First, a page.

Psalm 100 and Matthew 25:31-46

In this morning’s text from Matthew Chapter 25, Jesus is summarizing what he has been teaching and preaching for three years. The time is getting short. The Cross is two days away, and he does not have much opportunity left to make things any plainer for his followers. As he often did, he folded it all up in one vivid, succinct, unambiguous parable that a child could understand. He said that when the Son of man comes to judge the nations, he will separate them like a shepherd divides the sheep from the goats. And he will say to the sheep on his right hand,

I was hungry and you fed me,
I was thirsty and you gave me a drink,
I was homeless and you gave me a room,
I was shivering and you gave me clothes,
I was sick and you stopped to visit,
I was in prison and you came to me.

And the sheep will ask when they had seen him hungry, or thirsty, or homeless, or shivering, or sick, or in prison. And the King will answer, “I’m telling the solemn truth: Whenever you did one of these things to someone overlooked or ignored, that was me— you did it to me.” Then he will turn to the “goats” on his left, and say that he was hungry and they gave him no meal, thirsty and they gave him no drink, homeless and they gave him no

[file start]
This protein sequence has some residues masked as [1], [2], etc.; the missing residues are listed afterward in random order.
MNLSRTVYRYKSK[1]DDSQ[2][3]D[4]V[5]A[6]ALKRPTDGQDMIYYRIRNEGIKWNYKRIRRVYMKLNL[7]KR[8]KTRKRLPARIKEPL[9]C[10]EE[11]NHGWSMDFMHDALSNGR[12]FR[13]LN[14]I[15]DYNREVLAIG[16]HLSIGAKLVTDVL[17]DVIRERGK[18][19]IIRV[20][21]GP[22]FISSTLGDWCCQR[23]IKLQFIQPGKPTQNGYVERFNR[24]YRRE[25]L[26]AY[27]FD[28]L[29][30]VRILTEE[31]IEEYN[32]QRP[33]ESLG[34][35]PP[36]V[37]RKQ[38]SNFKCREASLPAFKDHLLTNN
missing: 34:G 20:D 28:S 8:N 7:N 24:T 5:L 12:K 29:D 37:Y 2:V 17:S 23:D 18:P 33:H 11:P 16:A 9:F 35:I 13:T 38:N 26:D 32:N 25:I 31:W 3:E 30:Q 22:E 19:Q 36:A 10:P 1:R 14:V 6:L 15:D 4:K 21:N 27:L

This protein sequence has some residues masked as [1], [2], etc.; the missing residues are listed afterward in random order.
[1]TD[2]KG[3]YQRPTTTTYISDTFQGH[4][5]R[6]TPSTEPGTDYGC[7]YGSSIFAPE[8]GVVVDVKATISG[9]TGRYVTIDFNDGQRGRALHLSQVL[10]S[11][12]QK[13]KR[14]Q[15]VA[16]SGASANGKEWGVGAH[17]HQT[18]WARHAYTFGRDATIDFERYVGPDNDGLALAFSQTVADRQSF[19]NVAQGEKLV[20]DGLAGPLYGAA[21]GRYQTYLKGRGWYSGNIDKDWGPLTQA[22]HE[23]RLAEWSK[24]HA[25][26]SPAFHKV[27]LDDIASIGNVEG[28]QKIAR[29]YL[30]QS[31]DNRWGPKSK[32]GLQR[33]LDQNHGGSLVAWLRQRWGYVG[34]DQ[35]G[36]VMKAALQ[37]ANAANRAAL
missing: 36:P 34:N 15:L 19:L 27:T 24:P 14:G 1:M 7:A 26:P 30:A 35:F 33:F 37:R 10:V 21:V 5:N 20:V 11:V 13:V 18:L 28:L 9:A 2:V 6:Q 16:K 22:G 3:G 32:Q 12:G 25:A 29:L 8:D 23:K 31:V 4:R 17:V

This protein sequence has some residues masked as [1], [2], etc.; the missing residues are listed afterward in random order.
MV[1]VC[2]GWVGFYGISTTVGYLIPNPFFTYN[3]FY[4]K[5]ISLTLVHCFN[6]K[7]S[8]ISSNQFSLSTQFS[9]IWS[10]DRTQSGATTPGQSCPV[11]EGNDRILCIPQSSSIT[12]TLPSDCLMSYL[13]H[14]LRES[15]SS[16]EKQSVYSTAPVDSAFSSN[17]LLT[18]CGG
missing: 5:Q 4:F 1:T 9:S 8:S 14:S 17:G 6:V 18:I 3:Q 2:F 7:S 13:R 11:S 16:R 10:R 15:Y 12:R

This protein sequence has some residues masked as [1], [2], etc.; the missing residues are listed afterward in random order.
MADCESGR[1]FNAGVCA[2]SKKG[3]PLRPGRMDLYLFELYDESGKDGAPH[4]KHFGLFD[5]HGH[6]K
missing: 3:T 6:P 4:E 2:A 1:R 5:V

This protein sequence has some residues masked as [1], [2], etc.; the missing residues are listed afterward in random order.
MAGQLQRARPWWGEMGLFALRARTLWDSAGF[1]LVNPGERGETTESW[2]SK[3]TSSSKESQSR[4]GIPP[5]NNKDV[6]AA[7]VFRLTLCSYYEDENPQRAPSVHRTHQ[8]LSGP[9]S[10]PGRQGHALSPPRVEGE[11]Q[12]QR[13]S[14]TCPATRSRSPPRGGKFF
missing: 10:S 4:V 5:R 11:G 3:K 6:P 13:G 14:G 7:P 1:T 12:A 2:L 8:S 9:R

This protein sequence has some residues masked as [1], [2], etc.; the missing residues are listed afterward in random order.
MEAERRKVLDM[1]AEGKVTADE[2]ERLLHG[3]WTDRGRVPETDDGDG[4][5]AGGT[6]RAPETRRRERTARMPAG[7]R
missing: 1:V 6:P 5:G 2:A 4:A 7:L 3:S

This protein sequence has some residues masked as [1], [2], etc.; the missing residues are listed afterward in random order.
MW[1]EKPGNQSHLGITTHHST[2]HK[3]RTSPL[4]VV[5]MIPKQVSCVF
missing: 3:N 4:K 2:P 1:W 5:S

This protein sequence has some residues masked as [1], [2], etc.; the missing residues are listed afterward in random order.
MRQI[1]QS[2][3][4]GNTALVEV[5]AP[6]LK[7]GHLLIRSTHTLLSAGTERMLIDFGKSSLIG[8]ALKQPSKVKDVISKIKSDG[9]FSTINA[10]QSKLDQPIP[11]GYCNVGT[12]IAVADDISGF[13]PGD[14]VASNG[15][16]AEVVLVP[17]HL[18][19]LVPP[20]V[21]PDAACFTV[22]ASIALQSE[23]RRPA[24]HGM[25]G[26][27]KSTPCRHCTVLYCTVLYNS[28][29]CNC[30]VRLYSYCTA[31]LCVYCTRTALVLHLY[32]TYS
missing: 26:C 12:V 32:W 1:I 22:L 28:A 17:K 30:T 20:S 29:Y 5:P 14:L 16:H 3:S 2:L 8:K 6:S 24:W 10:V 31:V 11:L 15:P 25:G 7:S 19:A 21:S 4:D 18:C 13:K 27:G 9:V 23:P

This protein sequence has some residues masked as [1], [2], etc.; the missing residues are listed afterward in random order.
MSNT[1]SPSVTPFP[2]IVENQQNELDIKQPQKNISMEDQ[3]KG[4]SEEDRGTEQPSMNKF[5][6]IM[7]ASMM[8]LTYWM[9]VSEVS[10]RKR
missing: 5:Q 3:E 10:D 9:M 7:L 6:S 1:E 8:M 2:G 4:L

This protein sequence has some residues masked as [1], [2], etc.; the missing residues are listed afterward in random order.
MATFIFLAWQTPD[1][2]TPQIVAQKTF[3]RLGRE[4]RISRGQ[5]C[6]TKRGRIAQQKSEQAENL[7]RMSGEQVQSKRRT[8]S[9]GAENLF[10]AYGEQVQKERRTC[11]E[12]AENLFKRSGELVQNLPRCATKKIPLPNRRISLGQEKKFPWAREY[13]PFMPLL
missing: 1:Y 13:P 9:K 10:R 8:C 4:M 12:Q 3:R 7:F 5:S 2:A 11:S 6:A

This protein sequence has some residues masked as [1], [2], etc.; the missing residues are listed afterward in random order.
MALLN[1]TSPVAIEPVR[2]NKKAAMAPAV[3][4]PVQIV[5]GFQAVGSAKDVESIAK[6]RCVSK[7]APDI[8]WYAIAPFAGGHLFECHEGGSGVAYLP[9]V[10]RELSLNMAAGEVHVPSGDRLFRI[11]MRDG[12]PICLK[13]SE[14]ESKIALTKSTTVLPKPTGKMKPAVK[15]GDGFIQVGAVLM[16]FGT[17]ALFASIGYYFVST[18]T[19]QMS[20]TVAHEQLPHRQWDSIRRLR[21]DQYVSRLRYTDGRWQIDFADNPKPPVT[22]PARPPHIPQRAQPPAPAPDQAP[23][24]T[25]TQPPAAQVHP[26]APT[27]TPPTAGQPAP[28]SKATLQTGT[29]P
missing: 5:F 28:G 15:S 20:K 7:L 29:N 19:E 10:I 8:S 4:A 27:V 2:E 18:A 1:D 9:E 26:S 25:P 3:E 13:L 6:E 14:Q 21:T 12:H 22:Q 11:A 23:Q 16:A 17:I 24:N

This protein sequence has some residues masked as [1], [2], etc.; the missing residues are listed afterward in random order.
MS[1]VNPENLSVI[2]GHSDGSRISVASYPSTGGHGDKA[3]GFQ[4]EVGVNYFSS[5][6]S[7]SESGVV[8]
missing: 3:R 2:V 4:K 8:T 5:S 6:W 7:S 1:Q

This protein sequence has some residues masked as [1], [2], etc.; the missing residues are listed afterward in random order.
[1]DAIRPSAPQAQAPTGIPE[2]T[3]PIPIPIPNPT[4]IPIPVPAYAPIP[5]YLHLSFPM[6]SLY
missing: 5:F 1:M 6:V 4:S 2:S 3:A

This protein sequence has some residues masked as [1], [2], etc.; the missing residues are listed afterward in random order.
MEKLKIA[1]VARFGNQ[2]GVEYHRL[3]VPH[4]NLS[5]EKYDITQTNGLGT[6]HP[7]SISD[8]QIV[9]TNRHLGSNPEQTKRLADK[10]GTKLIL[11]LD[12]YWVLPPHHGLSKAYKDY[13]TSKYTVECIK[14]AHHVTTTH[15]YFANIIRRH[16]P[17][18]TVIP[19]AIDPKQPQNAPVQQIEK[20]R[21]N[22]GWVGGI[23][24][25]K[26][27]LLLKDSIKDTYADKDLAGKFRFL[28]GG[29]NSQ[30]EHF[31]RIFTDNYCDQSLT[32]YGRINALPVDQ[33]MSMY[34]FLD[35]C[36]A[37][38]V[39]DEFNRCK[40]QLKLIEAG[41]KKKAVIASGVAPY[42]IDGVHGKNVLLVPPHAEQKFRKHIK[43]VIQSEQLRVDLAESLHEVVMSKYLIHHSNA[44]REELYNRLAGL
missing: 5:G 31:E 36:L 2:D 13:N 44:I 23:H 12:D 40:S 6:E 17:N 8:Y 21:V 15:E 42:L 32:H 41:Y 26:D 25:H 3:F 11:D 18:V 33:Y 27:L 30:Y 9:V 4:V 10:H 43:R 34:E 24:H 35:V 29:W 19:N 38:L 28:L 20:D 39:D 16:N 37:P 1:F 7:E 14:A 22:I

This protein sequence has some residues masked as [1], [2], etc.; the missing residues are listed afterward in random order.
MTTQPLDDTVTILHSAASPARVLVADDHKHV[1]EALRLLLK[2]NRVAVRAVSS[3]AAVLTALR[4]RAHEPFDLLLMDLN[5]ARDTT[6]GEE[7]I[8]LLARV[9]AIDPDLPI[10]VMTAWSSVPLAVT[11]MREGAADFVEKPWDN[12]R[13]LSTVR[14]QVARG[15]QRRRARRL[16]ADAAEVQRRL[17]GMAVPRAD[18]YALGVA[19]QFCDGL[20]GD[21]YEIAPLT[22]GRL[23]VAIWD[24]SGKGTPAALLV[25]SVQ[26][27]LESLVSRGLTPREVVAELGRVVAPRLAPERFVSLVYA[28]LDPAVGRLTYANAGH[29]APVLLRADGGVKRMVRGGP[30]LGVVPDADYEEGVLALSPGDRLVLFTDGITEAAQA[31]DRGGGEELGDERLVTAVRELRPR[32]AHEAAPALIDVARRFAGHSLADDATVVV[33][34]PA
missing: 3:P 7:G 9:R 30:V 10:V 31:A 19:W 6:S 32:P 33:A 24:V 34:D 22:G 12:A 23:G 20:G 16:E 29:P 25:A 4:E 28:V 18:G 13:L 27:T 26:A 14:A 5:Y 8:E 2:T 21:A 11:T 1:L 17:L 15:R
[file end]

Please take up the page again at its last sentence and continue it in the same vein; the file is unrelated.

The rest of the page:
bed, shivering and they gave him no clothes, sick and in prison, and they never visited. And the goats will ask when they had seen him hungry, thirsty, homeless, shivering, sick in prison. And he will reply, “Whenever you failed to do one of these things to someone who was being overlooked or ignored, that was me—you failed to do it to me.” And he will send them away into eternal punishment, but the righteous into eternal life.